"Turnabout," the 1931 novel by Thorne Smith was given a very
strong recommendation that sparked a relentless search in used book stores from
New York City to Los Angeles. The story is about the struggles of a married couple who
became the victims of an ancient Egyptian god's practical joke when he
magically (as ancient Egyptian gods are permitted to do) switched their minds
into the other's body.
Our quest to find that obscure literary treasure came to an end in Los Angels many moons ago. The book delivered the expected level of entertainment and in an odd twist of fate that copy of that particular paperback was handed off to the fellow who had given the original recommendation because he wanted to re-read the hilarious antics again.
It turned out that the concept of two fictional characters
trading minds had previously been used in an obscure short story, written by A.
Conan Doyle, about a student and one of his professors.
The concept of two disparate personalities switching host bodies was used in the Tom Hanks film "Big" which told the tale of a father and young son who experienced that particular transformation.
In a week in which Republicans were castigating a Democratic
President for not following the rules of warfare and the Dems were shrugging
off the criticism with studied nonchalance in the "I can't hear you" mode of
saying "bugger off," the entire staff at the World's Laziest Journalist
headquarters was coping with a strong attack of dej- vu . . .
President Obama let an opportunity to investigate the possibility that George W. Bush and his posse might have (subjunctive mood) exceeded the bounds of good taste slip away and then when Obama gave his acceptant speech at the Nobel Peace Awards, he sounded a tad bellicose. Now, the Obama supporters approach the subject of impeachment and charges of war crimes with a very Karl Rove-ish sounding collective voice and the Repubs (does that word mean folks who visit a tavern for the second time in one night?) are snickering with fiendish delight.
Isn't there an old legal adage that states "Silence Implies
So if Obama was silent about any possible Bush complicity in war crimes (and he was), then, at the very least, the possibility has to be considered that Obama was an accessory after the fact for any (hypothetically speaking) Bush War Crimes.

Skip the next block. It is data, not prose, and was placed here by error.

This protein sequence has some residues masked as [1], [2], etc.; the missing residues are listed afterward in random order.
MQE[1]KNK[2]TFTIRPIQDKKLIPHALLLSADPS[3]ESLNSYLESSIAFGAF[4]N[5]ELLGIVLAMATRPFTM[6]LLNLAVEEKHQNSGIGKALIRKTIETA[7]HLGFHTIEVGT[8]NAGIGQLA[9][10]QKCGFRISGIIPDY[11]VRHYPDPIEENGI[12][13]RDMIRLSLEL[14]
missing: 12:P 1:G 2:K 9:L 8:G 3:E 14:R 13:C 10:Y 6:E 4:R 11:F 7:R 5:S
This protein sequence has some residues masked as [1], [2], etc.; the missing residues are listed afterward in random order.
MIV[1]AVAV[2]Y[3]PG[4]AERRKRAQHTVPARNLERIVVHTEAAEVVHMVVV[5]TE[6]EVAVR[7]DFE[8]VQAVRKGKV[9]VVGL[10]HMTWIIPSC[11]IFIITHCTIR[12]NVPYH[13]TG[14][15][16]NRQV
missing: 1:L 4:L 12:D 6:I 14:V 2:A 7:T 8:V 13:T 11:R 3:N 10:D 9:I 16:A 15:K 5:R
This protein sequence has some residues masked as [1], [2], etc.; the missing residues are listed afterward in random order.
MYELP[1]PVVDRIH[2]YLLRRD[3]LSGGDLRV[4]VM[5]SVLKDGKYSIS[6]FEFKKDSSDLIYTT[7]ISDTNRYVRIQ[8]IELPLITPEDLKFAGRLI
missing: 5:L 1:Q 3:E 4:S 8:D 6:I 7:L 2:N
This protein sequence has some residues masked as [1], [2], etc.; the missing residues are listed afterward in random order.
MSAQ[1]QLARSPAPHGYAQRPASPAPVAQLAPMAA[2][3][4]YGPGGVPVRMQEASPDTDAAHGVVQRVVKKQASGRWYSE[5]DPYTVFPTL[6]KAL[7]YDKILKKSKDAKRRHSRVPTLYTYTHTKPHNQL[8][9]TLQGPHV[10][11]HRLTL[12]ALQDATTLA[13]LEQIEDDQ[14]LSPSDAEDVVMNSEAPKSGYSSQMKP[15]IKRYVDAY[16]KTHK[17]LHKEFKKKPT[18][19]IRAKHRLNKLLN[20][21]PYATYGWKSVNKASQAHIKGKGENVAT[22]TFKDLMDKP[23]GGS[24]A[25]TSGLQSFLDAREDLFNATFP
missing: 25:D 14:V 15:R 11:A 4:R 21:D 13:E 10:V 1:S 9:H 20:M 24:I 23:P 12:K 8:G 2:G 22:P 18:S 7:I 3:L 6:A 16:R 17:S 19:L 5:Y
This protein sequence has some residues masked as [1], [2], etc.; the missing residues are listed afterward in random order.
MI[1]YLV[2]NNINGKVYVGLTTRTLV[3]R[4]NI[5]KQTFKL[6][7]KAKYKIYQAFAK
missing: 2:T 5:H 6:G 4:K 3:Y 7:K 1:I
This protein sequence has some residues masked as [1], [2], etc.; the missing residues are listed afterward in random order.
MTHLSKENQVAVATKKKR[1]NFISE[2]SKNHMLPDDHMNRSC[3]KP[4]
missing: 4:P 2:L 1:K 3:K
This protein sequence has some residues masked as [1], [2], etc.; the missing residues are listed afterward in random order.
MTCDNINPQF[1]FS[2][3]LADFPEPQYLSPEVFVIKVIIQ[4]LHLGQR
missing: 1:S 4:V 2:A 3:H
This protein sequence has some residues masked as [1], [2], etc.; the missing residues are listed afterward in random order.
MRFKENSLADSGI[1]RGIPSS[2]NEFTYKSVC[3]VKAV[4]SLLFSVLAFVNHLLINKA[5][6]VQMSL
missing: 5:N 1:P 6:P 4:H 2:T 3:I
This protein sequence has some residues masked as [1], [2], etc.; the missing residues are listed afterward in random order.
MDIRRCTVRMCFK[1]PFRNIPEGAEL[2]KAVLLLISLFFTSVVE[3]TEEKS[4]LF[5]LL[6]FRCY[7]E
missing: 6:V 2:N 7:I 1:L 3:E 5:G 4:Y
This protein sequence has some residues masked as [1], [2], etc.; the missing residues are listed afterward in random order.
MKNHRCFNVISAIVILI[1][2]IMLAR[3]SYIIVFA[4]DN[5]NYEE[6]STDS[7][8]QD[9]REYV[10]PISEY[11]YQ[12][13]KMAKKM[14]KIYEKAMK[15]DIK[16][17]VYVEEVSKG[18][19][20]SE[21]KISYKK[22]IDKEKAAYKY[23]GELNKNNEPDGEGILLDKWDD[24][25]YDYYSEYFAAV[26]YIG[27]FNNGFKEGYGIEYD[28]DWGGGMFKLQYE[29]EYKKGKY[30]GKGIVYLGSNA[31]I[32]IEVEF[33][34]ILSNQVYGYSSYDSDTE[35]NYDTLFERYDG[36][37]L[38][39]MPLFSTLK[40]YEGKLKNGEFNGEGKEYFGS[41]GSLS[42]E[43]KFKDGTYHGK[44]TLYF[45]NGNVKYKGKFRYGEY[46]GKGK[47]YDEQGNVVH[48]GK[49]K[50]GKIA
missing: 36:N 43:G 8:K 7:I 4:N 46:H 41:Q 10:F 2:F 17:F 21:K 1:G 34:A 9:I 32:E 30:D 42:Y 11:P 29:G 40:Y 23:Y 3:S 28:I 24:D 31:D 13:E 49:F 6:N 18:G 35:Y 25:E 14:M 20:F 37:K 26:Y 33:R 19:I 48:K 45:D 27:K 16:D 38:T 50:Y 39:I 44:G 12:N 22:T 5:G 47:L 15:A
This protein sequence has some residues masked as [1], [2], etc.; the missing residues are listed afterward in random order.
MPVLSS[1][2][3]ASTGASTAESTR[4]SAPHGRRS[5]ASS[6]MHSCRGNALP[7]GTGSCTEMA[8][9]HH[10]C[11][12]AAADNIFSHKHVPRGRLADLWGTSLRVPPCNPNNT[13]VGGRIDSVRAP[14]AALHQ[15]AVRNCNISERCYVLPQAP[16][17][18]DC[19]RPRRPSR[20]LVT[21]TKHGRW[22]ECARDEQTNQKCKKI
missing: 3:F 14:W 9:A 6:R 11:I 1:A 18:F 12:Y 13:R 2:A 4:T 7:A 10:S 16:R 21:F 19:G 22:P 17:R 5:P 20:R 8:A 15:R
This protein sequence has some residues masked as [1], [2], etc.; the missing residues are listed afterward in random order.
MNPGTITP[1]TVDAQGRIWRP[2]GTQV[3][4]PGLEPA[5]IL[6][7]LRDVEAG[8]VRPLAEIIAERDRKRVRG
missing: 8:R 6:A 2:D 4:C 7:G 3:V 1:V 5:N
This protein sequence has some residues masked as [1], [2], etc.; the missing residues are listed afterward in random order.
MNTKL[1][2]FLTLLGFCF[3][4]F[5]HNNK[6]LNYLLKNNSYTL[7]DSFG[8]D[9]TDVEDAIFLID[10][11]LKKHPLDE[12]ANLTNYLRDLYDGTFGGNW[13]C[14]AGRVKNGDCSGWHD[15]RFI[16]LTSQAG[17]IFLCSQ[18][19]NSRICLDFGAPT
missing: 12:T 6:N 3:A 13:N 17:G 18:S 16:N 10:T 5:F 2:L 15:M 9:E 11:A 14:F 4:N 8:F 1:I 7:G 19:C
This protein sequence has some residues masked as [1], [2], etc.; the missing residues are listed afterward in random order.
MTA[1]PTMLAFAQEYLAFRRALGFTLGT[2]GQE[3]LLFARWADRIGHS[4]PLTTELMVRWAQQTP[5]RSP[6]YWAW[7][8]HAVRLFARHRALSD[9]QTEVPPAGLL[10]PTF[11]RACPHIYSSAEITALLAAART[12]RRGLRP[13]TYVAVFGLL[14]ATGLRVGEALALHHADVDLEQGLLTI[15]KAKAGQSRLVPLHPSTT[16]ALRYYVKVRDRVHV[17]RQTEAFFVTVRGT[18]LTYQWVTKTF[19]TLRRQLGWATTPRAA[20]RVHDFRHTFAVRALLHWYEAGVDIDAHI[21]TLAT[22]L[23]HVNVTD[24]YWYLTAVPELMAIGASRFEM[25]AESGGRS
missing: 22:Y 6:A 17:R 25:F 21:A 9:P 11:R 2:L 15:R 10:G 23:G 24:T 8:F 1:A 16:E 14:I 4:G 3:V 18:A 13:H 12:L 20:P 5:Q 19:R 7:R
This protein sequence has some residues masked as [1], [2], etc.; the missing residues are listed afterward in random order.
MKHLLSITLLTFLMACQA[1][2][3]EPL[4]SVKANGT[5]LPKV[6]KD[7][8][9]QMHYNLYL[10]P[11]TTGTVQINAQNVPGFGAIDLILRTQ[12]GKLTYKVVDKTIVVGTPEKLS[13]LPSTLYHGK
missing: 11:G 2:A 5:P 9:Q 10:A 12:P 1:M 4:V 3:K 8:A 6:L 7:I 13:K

The German High Command in WWII went to great lengths to
insure that the citizens of their country didn't know what was happening and
thus they had a legitimate claim to say to the members of the various allied
armies that occupied Germany after the war was over that the average German in
the streets didn't know what was being done in their name by their leaders.
George W. Bush made goddamn sure that his policies were reported by America's Free Press and thus insured that sooner or later Americans would be accessories before, during, and after the fact to his dirty deeds, if, indeed, there were any.
How many conservatives completely ignored the precepts contained in Robert Jackson's opening statement at the Nuremberg War Crimes Trial and cried; "He (Bush) didn't know that there was no WMD's!"? More than a few.
Any debate, at this point, over which Party's guy did or did
not commit war crimes is an exercise in futility.
The War Crimes Studies Center operates on the University of California Berkeley campus and since they haven't made any headlines about launching an investigation into the possibility of any Bush war crimes, that aught to settle the question once and for all.
By a remarkable coincidence, John Yoo, who led the team of legal advisors that George W. Bush used to insure that he never, either deliberately or accidentally, did anything which might arouse suspicions of potential War Crimes, works on that same campus and perhaps the War Crimes Study Center could invite Yu to be a guest lecturer who would be able to suggest to other countries what effective measures could be used to insure that their leaders would never commit a War Crime. Isn't preventing War Crimes as the Yoo team did, just as important as studying other countries' War Crimes?
On Thursday February 7, 2012, Senator Diane Feinstein
explained to excitable, gullible political activists that their concern about
civilian casualties from drone strikes are based on only seven or eight
fatalities and that efforts to allay their fears and rectify their gross
misperception, based on a regrettable clerical error, should be made.
The fact that the Dems now sound like Bush supporters and the Repubs sound like some old Berkeley peaceniks, might appeal to some people with a connoisseur's appreciation for irony (Isn't the dictionary definition of irony: saying the exact opposite of what you mean? Don't many people often incorrectly use that word [irony] when they mean poignancy?).
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